But it's not just our nation that's imperiled in the absence of lawyers; it's our money:
...capitalism requires legal checks to ensure fair competition in the economic sphere and protect the rights of employees, consumers, shareholders, and owners alike.
A simpleton might quip that capitalism has been practiced (and is practiced) without any of the above, but they just don't understand a principle I like to call lawfeelgood.  Plus, they don't a PhD, so fuck 'em.

 As he notes later on, law has numerous personal benefits as well (listen up, Sally Selfishes!), from "honing one’s mind" to "earning a living" to "expertly navigating the litigious society that we all inhabit."  I stop and reflect upon that last one. Prior to law school, I used to conduct blasting operations at a chromium factory in a large urban area as part of a horizontal price-fixing scheme while disregarding my child support obligations.  I can't tell you how much law school has helped me navigate the litigious aspects of this country.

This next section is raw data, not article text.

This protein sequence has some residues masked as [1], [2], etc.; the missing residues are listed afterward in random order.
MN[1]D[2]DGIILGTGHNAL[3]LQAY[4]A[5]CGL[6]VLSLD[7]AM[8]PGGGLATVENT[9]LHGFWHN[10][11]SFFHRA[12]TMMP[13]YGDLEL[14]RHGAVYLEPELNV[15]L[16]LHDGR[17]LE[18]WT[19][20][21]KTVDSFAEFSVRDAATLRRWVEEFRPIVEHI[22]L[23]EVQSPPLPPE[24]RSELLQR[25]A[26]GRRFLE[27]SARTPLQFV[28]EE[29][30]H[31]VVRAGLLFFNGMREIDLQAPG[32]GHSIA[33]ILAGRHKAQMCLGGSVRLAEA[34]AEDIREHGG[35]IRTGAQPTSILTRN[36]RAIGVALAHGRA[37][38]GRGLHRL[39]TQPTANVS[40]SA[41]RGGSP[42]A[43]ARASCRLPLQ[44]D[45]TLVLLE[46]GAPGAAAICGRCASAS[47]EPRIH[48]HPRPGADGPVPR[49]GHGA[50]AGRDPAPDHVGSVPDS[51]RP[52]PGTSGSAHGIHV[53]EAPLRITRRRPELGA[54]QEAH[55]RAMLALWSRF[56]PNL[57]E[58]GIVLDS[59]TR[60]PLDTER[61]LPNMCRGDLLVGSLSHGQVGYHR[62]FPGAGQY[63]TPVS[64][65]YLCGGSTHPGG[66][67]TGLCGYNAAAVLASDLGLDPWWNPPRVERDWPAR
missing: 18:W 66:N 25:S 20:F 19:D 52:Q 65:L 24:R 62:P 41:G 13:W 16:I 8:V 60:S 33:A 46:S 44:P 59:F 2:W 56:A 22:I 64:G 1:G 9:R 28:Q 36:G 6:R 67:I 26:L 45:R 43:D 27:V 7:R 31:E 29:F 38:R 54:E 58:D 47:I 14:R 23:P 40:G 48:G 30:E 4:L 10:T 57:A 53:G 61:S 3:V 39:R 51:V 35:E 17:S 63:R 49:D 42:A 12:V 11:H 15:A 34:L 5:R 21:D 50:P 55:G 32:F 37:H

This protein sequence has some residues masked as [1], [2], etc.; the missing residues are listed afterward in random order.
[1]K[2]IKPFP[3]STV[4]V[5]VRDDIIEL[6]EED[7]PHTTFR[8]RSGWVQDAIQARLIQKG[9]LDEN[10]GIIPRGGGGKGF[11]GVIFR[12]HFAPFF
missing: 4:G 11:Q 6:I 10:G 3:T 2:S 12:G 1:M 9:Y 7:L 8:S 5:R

His advice?
Sometimes, when a promising undergraduate says she is considering law school, well-meaning people say, “What a shame…”

But we should encourage such aspirations, because we need some of the best minds of this and every generation to become society’s leaders in law.
This follows with what is essentially an advertisement for Franklin & Marshall, which is great, because it apparently has leaders who are more gung-ho for law school than the heretical saboteurs at other institutions that may give their students advice based on statistics, rationality, and probability rather than pop political philosophy and unicorn zoology.

But most importantly, it's absolutely necessary that we send "some of the best minds of this and every generation" to law school.  Because law is super important and even though there's already triple the people to do this work now in a system that is bloated and shrinking, we need more more more gobble gobble more.

I'm off to ride my unicorn (named "Hornylaw") and eat cupcakes of justice as I protect capitalism and democracy.